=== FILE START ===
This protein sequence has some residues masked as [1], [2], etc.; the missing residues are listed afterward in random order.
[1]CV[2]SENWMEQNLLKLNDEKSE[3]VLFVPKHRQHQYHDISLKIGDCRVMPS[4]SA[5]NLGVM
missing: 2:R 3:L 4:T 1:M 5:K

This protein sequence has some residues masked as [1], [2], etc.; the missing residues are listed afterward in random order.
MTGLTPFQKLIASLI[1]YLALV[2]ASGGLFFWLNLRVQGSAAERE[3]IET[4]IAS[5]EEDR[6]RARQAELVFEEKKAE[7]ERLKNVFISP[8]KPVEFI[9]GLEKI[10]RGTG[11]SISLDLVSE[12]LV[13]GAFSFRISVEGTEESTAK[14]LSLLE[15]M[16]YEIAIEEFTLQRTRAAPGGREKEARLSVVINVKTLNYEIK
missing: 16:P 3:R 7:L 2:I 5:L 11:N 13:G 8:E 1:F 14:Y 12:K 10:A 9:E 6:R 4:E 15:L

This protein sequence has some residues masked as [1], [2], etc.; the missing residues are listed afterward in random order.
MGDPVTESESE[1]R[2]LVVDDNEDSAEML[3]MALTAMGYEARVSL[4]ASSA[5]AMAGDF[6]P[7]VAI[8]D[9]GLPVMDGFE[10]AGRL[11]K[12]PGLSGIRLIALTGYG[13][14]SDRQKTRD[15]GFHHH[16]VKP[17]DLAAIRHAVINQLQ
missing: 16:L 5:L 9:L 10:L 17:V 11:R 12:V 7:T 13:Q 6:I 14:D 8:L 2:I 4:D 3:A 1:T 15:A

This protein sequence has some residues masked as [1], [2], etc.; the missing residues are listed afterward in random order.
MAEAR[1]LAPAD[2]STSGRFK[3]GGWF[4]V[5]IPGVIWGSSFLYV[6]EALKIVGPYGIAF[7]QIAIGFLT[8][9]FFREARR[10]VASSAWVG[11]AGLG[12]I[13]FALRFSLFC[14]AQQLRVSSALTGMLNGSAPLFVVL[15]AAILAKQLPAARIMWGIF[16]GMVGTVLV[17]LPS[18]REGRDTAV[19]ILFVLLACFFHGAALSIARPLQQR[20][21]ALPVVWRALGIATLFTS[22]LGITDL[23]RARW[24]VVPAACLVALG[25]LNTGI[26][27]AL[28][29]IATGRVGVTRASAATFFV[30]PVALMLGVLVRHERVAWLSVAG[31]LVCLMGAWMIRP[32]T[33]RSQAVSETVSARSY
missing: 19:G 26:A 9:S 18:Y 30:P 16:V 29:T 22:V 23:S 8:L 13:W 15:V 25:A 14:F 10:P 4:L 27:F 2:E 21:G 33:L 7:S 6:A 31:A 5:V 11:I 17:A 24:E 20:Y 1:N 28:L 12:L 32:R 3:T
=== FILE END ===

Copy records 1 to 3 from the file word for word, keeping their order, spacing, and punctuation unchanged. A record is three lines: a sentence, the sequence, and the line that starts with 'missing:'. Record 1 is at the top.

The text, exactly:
This protein sequence has some residues masked as [1], [2], etc.; the missing residues are listed afterward in random order.
[1]CV[2]SENWMEQNLLKLNDEKSE[3]VLFVPKHRQHQYHDISLKIGDCRVMPS[4]SA[5]NLGVM
missing: 2:R 3:L 4:T 1:M 5:K

This protein sequence has some residues masked as [1], [2], etc.; the missing residues are listed afterward in random order.
MTGLTPFQKLIASLI[1]YLALV[2]ASGGLFFWLNLRVQGSAAERE[3]IET[4]IAS[5]EEDR[6]RARQAELVFEEKKAE[7]ERLKNVFISP[8]KPVEFI[9]GLEKI[10]RGTG[11]SISLDLVSE[12]LV[13]GAFSFRISVEGTEESTAK[14]LSLLE[15]M[16]YEIAIEEFTLQRTRAAPGGREKEARLSVVINVKTLNYEIK
missing: 16:P 3:R 7:L 2:I 5:L 11:N 13:G 8:E 1:F 14:Y 12:K 10:A 9:E 6:R 4:E 15:L

This protein sequence has some residues masked as [1], [2], etc.; the missing residues are listed afterward in random order.
MGDPVTESESE[1]R[2]LVVDDNEDSAEML[3]MALTAMGYEARVSL[4]ASSA[5]AMAGDF[6]P[7]VAI[8]D[9]GLPVMDGFE[10]AGRL[11]K[12]PGLSGIRLIALTGYG[13][14]SDRQKTRD[15]GFHHH[16]VKP[17]DLAAIRHAVINQLQ
missing: 16:L 5:L 9:L 10:L 17:V 11:R 12:V 7:T 13:Q 6:I 14:D 8:L 2:I 4:D 3:A 1:T 15:A